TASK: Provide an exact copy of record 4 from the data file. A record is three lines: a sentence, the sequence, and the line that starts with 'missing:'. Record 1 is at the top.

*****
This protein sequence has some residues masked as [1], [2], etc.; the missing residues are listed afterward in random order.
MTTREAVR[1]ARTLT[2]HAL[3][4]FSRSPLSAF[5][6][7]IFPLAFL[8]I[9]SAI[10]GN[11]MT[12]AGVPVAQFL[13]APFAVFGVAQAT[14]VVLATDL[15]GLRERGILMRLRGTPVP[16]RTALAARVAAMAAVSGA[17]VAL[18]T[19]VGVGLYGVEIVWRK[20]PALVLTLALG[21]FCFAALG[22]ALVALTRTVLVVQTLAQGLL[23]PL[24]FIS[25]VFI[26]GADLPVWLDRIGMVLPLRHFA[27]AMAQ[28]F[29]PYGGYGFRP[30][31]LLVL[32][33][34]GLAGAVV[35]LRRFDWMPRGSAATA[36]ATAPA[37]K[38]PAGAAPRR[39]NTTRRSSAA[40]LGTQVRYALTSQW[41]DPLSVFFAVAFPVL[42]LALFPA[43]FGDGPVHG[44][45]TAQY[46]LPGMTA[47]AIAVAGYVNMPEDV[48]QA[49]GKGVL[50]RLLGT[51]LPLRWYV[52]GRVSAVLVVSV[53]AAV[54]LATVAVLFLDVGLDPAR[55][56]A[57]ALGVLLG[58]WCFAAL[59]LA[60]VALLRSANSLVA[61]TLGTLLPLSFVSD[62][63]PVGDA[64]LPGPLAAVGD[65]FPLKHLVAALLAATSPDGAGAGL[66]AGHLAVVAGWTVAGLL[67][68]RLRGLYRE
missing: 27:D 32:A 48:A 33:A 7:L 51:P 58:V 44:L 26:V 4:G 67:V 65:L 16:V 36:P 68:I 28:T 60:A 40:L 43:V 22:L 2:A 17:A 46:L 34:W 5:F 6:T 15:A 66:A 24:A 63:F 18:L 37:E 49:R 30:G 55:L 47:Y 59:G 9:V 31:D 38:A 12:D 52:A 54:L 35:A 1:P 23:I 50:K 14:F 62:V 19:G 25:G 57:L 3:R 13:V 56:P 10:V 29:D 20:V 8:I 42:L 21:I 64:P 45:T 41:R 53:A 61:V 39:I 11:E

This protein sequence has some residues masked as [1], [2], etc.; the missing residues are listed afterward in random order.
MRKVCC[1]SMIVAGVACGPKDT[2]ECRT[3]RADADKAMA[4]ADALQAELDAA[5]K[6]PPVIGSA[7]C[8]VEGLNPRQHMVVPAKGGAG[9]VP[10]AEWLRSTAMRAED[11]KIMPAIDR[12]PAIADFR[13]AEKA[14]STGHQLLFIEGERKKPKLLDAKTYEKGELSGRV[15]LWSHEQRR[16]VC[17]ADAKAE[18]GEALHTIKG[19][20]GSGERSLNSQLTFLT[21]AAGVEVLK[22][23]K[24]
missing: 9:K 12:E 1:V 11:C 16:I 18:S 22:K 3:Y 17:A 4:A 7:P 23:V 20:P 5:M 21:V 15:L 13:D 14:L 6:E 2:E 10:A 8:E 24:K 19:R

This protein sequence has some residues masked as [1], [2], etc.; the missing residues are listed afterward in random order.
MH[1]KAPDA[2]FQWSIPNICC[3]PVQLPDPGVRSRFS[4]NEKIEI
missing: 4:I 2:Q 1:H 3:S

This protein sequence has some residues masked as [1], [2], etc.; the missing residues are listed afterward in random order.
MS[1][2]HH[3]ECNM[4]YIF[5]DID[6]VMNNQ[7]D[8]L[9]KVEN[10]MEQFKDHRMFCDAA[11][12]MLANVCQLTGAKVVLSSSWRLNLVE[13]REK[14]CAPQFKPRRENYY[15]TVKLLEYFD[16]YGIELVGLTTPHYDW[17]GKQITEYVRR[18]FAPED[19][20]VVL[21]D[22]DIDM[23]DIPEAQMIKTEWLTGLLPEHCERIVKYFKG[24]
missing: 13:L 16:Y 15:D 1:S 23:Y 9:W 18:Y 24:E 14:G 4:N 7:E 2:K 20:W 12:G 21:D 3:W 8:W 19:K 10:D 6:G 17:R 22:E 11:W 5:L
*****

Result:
This protein sequence has some residues masked as [1], [2], etc.; the missing residues are listed afterward in random order.
MS[1][2]HH[3]ECNM[4]YIF[5]DID[6]VMNNQ[7]D[8]L[9]KVEN[10]MEQFKDHRMFCDAA[11][12]MLANVCQLTGAKVVLSSSWRLNLVE[13]REK[14]CAPQFKPRRENYY[15]TVKLLEYFD[16]YGIELVGLTTPHYDW[17]GKQITEYVRR[18]FAPED[19][20]VVL[21]D[22]DIDM[23]DIPEAQMIKTEWLTGLLPEHCERIVKYFKG[24]
missing: 13:L 16:Y 15:D 1:S 23:Y 9:W 18:Y 24:E 14:G 4:N 7:E 2:K 20:W 12:G 21:D 3:W 8:W 19:K 10:D 6:G 17:R 22:E 11:W 5:L